The UK is one of the European countries that have been affected by terrorism for decades. It is also one of the countries that have experienced jihadist operational methods, like suicide attacks and the modern trend of the simple- yet effective- terror methodologies of knife and vehicle attacks. Trying to address the phenomenon of terrorism effectively, the country has followed the strategy of involving also its citizens in the campaign against terror. First came the three words “slogan”: HIDE- TELL-RUN, a piece of advice by the UK police on how citizens can go through and survive a terror attack, mainly one carried out by firearms and/or weapons. Also, the British Red Cross gave advice about how first aid should be administered in case of a terror attack. In both cases, the approach was mainly that of dealing with the event and the aftermath, somewhat from the position of a victim. Recently though the National Police Chiefs Council launched a new program, one of online counter-terrorism training for its citizens.
The “Action Counter Awareness eLearning” project aims to create “CT citizens” able to spot, understand suspicious behavior and take the correct steps for protection until the authorities arrive and take charge. The training is given online and it is for free. It comprises seven modules and takes less than an hour to complete. Basically, citizens get trained to be able to be part of the operational response to a possible terror attack and help with prevention.
There are obvious advantages to this training. First of all, citizens who are the target of terror attacks- especially of the indiscriminate type the Islamist terror network uses- regain power. Terrorism is a reign of fear, it makes the public feel vulnerable, defenseless and this is its main power and propaganda tool. Citizens that know how to contribute to their security immediately feel they are no “sitting ducks”, they have an amount of power over events. Basically, they can do something, instead of facing the paralyzing option of “I can’t do anything to protect against a terror attack”. In an era that terrorism has become part of our reality, it is important to be able to respond and contribute actively to the procedure that protects us. Furthermore, citizens come even closer to the police and learn to cooperate with them for the good of the public order.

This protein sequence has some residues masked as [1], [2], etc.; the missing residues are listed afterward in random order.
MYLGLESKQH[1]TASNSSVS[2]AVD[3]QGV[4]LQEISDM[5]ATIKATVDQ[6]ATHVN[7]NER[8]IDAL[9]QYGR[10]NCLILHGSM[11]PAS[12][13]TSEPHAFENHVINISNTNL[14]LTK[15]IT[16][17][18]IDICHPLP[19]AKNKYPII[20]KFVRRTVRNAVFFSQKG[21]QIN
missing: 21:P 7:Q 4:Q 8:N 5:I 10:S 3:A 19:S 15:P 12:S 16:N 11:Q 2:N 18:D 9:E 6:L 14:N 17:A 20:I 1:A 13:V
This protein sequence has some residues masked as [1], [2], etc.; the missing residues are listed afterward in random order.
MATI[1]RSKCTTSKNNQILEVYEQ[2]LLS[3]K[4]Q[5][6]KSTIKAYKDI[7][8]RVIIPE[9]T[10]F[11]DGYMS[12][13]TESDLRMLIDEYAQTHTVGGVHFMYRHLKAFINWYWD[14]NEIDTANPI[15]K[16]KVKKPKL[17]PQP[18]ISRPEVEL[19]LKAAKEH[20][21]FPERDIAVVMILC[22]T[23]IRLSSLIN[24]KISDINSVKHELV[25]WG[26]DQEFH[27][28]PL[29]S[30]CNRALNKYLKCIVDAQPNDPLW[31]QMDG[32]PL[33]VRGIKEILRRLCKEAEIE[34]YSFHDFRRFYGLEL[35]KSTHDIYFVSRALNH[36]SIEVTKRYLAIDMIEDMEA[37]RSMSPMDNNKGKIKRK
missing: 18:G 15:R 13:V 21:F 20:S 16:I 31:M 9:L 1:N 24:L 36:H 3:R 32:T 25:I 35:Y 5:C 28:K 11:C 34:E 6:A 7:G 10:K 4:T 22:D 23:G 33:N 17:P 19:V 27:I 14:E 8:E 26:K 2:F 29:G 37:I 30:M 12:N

Of course, such involvement of citizens in counter-terrorism poses also challenges that should be taken under consideration. The most important is that counter-terrorism is not a subject to be trained online for an hour and be so easily capable to help thwart effectively a terror attack. Moreover, when it can be often difficult even for authorities to put aside stereotyping and prejudice, one can imagine how the public can make wrong judgment calls considering suspicious people that just “look different”. Strange behavior may very well be a behavior some people don’t comprehend, they are not used to it or even do not like it. For certain people, a woman in a hijab, or a man with a zabiba (prayer bump) on his forehead may be a priori perceived as suspicious. Additionally, having the confidence of a “counter-terrorism expert” because of a less than an hour e-course can lead some people to think that they could detect the development of a terror incident when they actually can not. Where basic knowledge and prejudice (even more particularly islamophobia) may meet, the outcome could be far from the effective one expected. And of course “future bad guys” can also benefit from the e-learning program and plan operations more carefully, avoiding tell signs that can be detected according to it.
As terrorism targets democracy, a way of protecting it is indeed to give power to citizens. The UK approach is moving in the right direction engaging the public to take part in a process that regards its protection. Security cannot be solely left in the hands of the police, as even for practical reasons- police officers and counter-terrorism units cannot be present everywhere. The collaboration of all stakeholders in society and using internet technology are vital steps in the fight against terrorism. The example of the UK seems to build a model other countries should follow. However, it is essential to be able to assess the success of such e-learning programs. It remains to be seen how many terror attacks will be thwarted by the effective involvement of “CT Citizens”, but also how many “false alarm” cases have occurred. In this way, we can measure the outcome of such learning programs in an objective manner, and then authorities in other countries can adopt them too as part of their counter-terrorism strategy.